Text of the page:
Last year I was invited to attend a charity event for the Martin Fisher Foundation called Extravaganza 2 – Glamourpuss, and you can read my review of this Brighton bonanza here. Then last week I had the pleasure of interviewing the witty and fabulous Sister Brandy Bex during my visit to Brighton, the poet, drag artist, and real-life nurse who organised the event to raise money for the Foundation.
Tell me about how you got into drag.
I had a breakdown in 2016. I got diagnosed with depression. I turned 40 and it didn’t suit me. I would walk down the street and just sob for no reason. It was awful. I ended up seeing a psychotherapist, who used to teach creative writing, and she got me to start expressing myself creatively.
Have you heard of a book called The Artist’s Way by Julia Cameron? It’s about encouraging you to find your inner child and rediscover your creative self, that kind of thing. This started me off down a path, and I began writing poetry. Soon after I started performing my spoken word publicly.
Even though I had this terrible fear of public speaking, I knew it would help me get over that. I did the poetry scene in Brighton and then decided to take a standup comedy course. During the course I thought, “Oh, wouldn’t it be fun to develop my own comedic character”.
I’d always quite fancied drag, but when you think about drag queens, especially on the Brighton circuit – they all sing. I didn’t think I would fit in as I can’t sing at all. I’d make your ears bleed.
I knew I could do a comedy character, and make her a nurse and talk about my experiences of nursing in Brighton. This meant I could take the piss out of nursing culture, the NHS, and everything that’s wrong with it. Lots of material to draw on. I knew I could be a bit cheeky and Northern, and she works.
Drag comes with other benefits too, because it’s basically armour. If I mess up on stage, it’s Brandy not Aiden, you know what I mean? It’s a shield. I can hide behind her. So I went to The Brighton Birdcage and I bought myself a pair of heels. This was in 2019 and I haven’t looked back! My first gig was online for charity during the first Covid lockdown in 2020.
How did you feel making that change from male nurse to femme nurse?
I did well with the online gig, and it was fine because it was pre-recorded. The first time I ever stepped foot outside the house in drag wasn’t in the nurse’s outfit. I didn’t perform, I just turned up in drag and it was hardly polished. It was for an anti-valentine cabaret in February 2020 and my first time in drag out in public. Leaving the house in a dress felt so weird. My husband was so sweet, he carried my heels as I walked down to the venue. He didn’t bat an eyelid.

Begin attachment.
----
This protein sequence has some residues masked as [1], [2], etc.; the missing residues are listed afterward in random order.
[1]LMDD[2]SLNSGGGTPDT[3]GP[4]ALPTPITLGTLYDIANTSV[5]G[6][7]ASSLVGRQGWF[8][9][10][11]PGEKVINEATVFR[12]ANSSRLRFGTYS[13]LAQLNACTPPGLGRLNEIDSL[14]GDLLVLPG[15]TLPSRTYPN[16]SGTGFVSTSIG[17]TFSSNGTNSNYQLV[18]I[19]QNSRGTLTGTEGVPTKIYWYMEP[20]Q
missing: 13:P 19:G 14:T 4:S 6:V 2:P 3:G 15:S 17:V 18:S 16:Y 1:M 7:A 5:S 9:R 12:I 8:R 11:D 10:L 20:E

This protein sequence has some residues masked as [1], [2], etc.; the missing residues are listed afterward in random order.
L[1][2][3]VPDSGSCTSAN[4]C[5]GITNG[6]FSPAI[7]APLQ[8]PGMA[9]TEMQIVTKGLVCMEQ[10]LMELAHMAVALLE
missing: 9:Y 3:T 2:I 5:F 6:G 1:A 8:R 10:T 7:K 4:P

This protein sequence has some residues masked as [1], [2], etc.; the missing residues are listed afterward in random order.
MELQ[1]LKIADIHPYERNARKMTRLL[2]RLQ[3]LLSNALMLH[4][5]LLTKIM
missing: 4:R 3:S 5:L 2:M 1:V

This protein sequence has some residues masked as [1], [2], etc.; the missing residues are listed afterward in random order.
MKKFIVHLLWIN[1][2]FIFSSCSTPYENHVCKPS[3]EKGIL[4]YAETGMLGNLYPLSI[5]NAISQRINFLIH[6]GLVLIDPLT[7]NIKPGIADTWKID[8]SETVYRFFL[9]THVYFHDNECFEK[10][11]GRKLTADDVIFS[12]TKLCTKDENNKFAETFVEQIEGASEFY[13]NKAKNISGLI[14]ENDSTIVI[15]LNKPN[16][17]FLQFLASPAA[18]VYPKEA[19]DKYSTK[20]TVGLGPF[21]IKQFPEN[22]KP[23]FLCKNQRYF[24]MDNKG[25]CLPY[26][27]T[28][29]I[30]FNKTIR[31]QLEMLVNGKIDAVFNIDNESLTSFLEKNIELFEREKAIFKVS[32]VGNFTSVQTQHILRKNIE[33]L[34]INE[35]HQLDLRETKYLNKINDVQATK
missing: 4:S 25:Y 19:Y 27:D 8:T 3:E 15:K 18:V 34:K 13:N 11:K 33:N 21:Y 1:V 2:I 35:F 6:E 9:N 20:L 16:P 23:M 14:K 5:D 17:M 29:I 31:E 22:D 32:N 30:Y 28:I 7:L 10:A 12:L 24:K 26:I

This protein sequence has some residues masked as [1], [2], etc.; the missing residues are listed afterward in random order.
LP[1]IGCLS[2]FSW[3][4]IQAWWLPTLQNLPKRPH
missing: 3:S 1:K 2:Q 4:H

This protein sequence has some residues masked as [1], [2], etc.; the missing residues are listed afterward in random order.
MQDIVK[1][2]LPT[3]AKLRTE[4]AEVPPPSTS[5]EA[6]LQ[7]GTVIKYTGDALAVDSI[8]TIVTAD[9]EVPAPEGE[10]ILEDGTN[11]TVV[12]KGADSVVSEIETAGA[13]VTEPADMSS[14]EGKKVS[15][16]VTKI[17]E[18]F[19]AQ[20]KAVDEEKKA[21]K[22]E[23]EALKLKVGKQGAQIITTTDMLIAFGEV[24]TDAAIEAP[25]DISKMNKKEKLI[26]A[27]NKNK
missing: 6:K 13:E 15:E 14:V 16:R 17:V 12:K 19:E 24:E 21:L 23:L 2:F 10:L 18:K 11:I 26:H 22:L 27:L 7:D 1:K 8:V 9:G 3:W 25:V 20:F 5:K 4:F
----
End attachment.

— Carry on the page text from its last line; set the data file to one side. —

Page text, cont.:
It was during lockdown when I did started dressing in the female nurse’s uniform. That’s when it started building. It’s more fun because I always thought you can get away with more as a woman, or rather in drag as a man – the cheeky humour.
My act as a nurse taking the piss out of nursing wouldn’t work with me as a man. If I stood there being cheeky about nursing and taking the piss out the NHS, it might just come across a bit bitter and that’s where the drag gives you an edge. Brandy’s lovely, a tart with heart, and she’s full of innuendo. The character of this nurse who’s a Northern woman came to me because I was brought up on Coronation Street, mostly characters like Bet Lynch and Liz McDonald, as well as comedy from Victoria Wood and Julie Walters.
Where are you from in the North?
I was born in St. Helens, spent the first 11 years of my life there. After St. Helens I lived for 11 years in Wigan, and then 11 years in Manchester, so that’s why my accent’s a bit all over the place, it’s just Northwestern. Then I spent a year living in London and now I’m in Brighton.
Do you feel male and female nurses are treated differently?
It depends on where you work. You get a lot more male nurses in A&E and ICU. I mean, you get them everywhere. In my experience, there tends to be more straight male nurses in those environments whereas they’re more often gay in sexual health and HIV clinics. My history has been working in cardiac surgery in London, and then sexual health, and then cardiac surgery again here in Brighton. I’ve also worked for a long time in clinical research.
As a gay man, I think I’ve been treated differently in a good way. I think patients nowadays kind of like it. I haven’t really been discriminated against as a gay male nurse. Occasionally you get people refusing your care because you’re male, but that’s usually an older woman who just doesn’t want a young guy for the more intimate aspects of care. That’s fine, I understand.
It’s the same in sexual health, you’ll get some women who are perfectly happy for you to do an examination and others would prefer a woman. I personally prefer a woman. There’s a subconscious bias which makes you think nursing care from a woman will be less painful than from a man. It’s like how people perceive pain at the dentist, if you have a female dentist or nurse you’ll perceive it to be less painful. People assume women are more caring and more gentle, which isn’t necessarily always true but it makes sense psychologically. I think on the whole it depends who you’re dealing with.
How have your colleagues reacted to your drag persona?
Oh, they loved it! I work within sexual health and HIV, and there’s a particular type of person that works in this aspect of nursing. You’re talking very frankly about sex, sexually transmitted infections, and different practices. You have to be really down to earth and not at all uptight, and not really have any hangups in regards to sex. In Brighton everyone knows a drag queen so they’ve all embraced it. They’ve come and seen my shows. Everyone’s been really supportive.
Has your work as a nurse impacted the work you do as drag queen? Perhaps in terms of who you’re raising money for, and what you’re promoting?